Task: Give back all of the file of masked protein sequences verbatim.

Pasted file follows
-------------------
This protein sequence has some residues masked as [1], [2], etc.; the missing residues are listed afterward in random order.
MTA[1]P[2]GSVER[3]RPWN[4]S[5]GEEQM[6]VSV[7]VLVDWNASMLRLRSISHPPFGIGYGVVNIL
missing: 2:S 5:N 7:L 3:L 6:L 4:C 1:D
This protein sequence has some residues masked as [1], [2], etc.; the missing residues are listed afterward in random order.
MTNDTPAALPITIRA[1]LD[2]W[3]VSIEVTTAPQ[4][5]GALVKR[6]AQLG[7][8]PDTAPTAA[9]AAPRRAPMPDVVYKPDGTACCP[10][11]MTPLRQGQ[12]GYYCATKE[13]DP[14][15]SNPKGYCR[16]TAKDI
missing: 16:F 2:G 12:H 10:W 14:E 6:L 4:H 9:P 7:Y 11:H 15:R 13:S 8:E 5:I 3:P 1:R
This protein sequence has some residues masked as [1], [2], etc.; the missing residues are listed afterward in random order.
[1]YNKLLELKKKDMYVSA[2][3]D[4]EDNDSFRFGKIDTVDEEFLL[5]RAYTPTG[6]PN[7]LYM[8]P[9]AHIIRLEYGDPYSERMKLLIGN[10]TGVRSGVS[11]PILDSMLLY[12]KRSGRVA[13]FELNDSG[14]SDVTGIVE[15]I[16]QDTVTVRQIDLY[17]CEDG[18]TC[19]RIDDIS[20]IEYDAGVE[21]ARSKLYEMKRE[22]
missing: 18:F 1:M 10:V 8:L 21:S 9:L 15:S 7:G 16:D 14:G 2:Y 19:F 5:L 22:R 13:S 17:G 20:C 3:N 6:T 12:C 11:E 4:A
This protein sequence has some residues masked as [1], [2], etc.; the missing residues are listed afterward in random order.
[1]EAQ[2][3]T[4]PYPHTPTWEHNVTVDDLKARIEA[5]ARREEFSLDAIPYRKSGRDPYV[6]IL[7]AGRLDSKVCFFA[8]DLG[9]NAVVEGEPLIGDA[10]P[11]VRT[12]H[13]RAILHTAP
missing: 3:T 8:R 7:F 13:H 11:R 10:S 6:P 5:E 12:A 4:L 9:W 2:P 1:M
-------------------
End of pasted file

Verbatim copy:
This protein sequence has some residues masked as [1], [2], etc.; the missing residues are listed afterward in random order.
MTA[1]P[2]GSVER[3]RPWN[4]S[5]GEEQM[6]VSV[7]VLVDWNASMLRLRSISHPPFGIGYGVVNIL
missing: 2:S 5:N 7:L 3:L 6:L 4:C 1:D
This protein sequence has some residues masked as [1], [2], etc.; the missing residues are listed afterward in random order.
MTNDTPAALPITIRA[1]LD[2]W[3]VSIEVTTAPQ[4][5]GALVKR[6]AQLG[7][8]PDTAPTAA[9]AAPRRAPMPDVVYKPDGTACCP[10][11]MTPLRQGQ[12]GYYCATKE[13]DP[14][15]SNPKGYCR[16]TAKDI
missing: 16:F 2:G 12:H 10:W 14:E 6:L 4:H 9:P 7:Y 11:H 15:R 13:S 8:E 5:I 3:P 1:R
This protein sequence has some residues masked as [1], [2], etc.; the missing residues are listed afterward in random order.
[1]YNKLLELKKKDMYVSA[2][3]D[4]EDNDSFRFGKIDTVDEEFLL[5]RAYTPTG[6]PN[7]LYM[8]P[9]AHIIRLEYGDPYSERMKLLIGN[10]TGVRSGVS[11]PILDSMLLY[12]KRSGRVA[13]FELNDSG[14]SDVTGIVE[15]I[16]QDTVTVRQIDLY[17]CEDG[18]TC[19]RIDDIS[20]IEYDAGVE[21]ARSKLYEMKRE[22]
missing: 18:F 1:M 10:V 8:L 21:S 9:L 15:S 7:G 16:D 14:G 2:Y 19:F 5:L 22:R 13:S 17:G 20:C 3:N 6:T 12:C 11:E 4:A
This protein sequence has some residues masked as [1], [2], etc.; the missing residues are listed afterward in random order.
[1]EAQ[2][3]T[4]PYPHTPTWEHNVTVDDLKARIEA[5]ARREEFSLDAIPYRKSGRDPYV[6]IL[7]AGRLDSKVCFFA[8]DLG[9]NAVVEGEPLIGDA[10]P[11]VRT[12]H[13]RAILHTAP
missing: 3:T 8:R 7:F 13:H 11:R 10:S 6:P 5:E 12:A 4:L 9:W 2:P 1:M